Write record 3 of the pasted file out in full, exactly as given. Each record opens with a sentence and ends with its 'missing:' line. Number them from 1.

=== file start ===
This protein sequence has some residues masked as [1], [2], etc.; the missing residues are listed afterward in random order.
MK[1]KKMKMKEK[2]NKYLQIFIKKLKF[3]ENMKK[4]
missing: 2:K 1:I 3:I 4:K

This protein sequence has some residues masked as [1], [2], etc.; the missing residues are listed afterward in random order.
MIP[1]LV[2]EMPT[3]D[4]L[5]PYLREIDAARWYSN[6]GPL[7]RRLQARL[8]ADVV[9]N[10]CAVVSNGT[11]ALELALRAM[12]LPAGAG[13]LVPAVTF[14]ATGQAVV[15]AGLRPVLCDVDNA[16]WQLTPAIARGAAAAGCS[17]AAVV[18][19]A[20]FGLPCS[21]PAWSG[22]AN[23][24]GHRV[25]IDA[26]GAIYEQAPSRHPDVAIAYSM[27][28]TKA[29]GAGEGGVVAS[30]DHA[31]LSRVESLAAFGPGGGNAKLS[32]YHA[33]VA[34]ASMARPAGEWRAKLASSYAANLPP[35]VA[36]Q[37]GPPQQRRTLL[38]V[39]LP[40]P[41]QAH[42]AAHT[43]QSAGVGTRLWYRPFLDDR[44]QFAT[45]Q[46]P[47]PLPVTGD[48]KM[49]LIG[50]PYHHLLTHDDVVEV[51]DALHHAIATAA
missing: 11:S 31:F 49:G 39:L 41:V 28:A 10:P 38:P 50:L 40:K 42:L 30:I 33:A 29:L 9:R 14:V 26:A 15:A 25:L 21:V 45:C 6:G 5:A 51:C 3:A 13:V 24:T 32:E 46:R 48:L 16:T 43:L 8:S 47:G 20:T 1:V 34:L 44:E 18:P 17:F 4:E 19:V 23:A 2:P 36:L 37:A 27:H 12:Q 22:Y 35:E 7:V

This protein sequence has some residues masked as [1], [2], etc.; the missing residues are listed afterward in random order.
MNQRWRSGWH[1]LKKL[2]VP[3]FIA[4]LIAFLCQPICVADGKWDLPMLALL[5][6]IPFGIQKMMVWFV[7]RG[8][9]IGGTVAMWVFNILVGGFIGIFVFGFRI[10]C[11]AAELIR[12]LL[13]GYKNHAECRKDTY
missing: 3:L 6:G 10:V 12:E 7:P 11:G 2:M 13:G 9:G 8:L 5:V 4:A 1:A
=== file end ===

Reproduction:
This protein sequence has some residues masked as [1], [2], etc.; the missing residues are listed afterward in random order.
MNQRWRSGWH[1]LKKL[2]VP[3]FIA[4]LIAFLCQPICVADGKWDLPMLALL[5][6]IPFGIQKMMVWFV[7]RG[8][9]IGGTVAMWVFNILVGGFIGIFVFGFRI[10]C[11]AAELIR[12]LL[13]GYKNHAECRKDTY
missing: 3:L 6:G 10:V 12:E 7:P 11:G 2:M 13:G 9:G 8:L 5:V 4:A 1:A